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Amgen Inc. v. Amneal Pharmaceuticals LLC

United States District Court, D. Delaware

April 19, 2018

AMGEN INC., Plaintiff,


          Goldberg, J.

         This is a consolidated case for patent infringement brought by Plaintiff Amgen Inc. (“Amgen”) against Defendants Amneal Pharmaceuticals LLC and Amneal Pharmaceuticals of New York LLC (together, “Amneal), Piramal Healthcare UK Ltd. (“Piramal”), Watson Laboratories, Inc., Actavis, Inc., and Actavis Pharma, Inc. (together, “Watson”), and Zydus Pharmaceuticals (USA) Inc. and Cadila Healthcare Ltd. (together, “Zydus, ” and collectively with all other defendants, “Defendants”).[1] Amgen claims that Defendants infringed United States Patent No. 9, 375, 405 (“the '405 patent”) titled “Rapid Dissolution Formulation of a Calcium Receptor-Active Compound.” Trial on Amgen's infringement claims was held between March 5, 2018 and March 9, 2018.[2]

         Presently before the court are two motions filed around the start of trial: (i) Amgen's Motion for Reargument of the Court's February 27, 2018 Memorandum and Order which construed the meaning of the Markush groups in the '405 patent; and (ii) Zydus' Motion in Limine to preclude the introduction of a new theory of infringement-the doctrine of equivalents-which was not asserted against it before trial. (D.I. 323, D.I. 307). For the reasons set forth below, Amgen's Motion for Reargument is denied, and Zydus' Motion in Limine is granted.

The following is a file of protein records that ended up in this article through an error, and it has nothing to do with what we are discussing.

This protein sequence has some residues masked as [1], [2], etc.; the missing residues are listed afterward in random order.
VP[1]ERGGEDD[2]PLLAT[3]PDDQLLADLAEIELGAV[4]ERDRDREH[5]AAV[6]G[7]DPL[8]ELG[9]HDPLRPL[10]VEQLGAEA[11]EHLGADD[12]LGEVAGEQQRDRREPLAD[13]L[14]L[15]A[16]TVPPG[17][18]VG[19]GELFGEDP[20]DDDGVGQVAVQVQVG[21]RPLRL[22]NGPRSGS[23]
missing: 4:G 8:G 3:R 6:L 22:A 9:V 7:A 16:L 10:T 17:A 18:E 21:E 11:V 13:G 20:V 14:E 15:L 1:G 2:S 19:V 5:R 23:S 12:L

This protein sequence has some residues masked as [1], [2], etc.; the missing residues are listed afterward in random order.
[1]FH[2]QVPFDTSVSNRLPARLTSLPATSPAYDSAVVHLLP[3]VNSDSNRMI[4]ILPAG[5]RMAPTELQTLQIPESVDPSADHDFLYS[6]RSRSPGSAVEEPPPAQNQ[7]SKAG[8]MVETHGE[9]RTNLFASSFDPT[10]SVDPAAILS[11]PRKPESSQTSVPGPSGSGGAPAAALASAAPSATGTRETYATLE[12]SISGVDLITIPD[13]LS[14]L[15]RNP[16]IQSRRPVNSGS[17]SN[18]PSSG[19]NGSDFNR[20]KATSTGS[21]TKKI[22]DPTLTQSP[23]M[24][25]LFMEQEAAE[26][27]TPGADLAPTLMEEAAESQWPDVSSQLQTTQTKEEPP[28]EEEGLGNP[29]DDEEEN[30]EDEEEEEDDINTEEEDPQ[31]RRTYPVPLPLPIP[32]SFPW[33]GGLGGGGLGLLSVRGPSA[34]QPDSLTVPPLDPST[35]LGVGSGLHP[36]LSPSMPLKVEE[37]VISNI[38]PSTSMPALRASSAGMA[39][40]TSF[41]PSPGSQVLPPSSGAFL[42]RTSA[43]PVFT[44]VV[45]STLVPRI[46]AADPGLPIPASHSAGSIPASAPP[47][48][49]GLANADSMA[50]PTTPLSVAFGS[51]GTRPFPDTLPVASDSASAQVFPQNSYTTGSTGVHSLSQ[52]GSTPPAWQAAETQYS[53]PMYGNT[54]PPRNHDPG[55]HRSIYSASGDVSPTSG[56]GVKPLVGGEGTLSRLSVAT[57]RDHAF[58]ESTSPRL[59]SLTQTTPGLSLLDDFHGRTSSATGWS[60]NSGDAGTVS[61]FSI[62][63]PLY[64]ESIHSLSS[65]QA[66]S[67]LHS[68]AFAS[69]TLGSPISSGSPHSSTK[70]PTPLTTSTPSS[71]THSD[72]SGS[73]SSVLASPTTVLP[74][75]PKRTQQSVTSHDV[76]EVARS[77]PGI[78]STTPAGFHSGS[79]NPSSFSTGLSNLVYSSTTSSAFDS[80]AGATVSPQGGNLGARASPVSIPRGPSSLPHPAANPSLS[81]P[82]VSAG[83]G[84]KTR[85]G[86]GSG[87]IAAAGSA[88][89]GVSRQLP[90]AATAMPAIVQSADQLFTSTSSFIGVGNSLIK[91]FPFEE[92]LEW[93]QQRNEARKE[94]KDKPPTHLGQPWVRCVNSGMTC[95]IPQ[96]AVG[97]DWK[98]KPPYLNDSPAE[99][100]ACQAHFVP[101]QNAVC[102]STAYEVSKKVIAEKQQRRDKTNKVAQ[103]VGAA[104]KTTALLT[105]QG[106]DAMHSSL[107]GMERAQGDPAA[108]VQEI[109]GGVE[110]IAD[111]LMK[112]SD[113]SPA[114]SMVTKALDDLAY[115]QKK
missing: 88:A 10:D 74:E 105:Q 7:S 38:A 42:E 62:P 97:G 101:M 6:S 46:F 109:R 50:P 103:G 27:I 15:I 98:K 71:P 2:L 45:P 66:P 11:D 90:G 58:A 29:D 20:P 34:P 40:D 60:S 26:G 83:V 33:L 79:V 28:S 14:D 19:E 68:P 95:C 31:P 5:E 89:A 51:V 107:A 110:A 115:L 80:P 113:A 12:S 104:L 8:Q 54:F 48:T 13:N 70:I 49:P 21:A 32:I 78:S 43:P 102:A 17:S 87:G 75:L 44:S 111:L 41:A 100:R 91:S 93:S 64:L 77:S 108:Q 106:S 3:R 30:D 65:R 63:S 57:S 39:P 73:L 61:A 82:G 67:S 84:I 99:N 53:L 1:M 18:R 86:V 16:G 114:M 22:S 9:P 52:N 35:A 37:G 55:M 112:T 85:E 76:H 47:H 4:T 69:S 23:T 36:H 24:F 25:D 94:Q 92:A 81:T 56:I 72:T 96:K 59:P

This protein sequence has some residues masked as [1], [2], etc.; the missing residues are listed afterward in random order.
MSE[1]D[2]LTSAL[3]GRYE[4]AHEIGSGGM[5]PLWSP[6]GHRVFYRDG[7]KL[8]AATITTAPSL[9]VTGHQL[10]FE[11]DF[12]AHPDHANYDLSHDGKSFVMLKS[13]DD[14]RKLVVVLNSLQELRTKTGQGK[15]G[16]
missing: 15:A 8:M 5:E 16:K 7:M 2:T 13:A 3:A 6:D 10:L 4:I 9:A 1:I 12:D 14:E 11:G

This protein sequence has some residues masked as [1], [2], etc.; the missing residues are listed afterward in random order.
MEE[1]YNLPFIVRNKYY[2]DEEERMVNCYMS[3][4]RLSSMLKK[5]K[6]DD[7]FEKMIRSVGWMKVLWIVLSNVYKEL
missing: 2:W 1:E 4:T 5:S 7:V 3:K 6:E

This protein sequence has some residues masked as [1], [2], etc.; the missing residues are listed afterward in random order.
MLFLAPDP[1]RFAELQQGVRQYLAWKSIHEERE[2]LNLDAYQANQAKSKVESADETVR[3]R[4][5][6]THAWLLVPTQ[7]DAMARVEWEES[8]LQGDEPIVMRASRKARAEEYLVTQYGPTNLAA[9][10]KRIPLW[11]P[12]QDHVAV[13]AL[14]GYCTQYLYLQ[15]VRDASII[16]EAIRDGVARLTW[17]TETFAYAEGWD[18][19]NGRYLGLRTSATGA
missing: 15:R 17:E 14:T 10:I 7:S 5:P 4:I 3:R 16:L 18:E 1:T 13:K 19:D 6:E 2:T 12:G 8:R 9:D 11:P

A. Background

         In its Motion for Reargument, Amgen contends that the court “misconstrued [its] position on claim construction” and “misapprehended the claim construction issue.” (D.I. 323 at 1-2). A brief recitation of the procedural history in this matter and the court's prior rulings on claim construction are necessary to provide the proper context for Amgen's motion.

         1. The '405 Patent

         The '405 patent issued from U.S. Patent Application No. 12/942, 646 (the “'646 application”), filed on November 9, 2010. (D.I. 293-1, Ex. 1 ¶ 7). The parties have agreed that infringement in this case will be decided based on claim 1 of the '405 patent, which states:

(1) A pharmaceutical composition comprising:
(a) from about 10% to about 40% by weight of cinacalcet HCl in an amount of from about 20 mg to about 100 mg;
(b) from about 45% to about 85% by weight of a diluent selected from the group consisting of microcrystalline cellulose, starch, dicalcium phosphate, lactose, sorbitol, mannitol, sucrose, methyl dextrins, and mixtures thereof;
(c) from about 1% to about 5% by weight of at least one binder selected from the group consisting of povidone, hydroxypropyl methylcellulose, hydroxypropyl cellulose, sodium carboxymethylcellulose, and mixtures thereof; and
(d) from about 1% to 10% by weight of at least one disintegrant selected from the group consisting of crospovidine (sic), sodium starch glycolate, croscarmellose sodium, and mixtures thereof, wherein the percentage by weight is relative to the total weight of the composition, and wherein the composition is for the treatment of at least one of hyperparathyroidism, hyperphosphonia, hypercalcemia, and elevated calcium phosphorus product.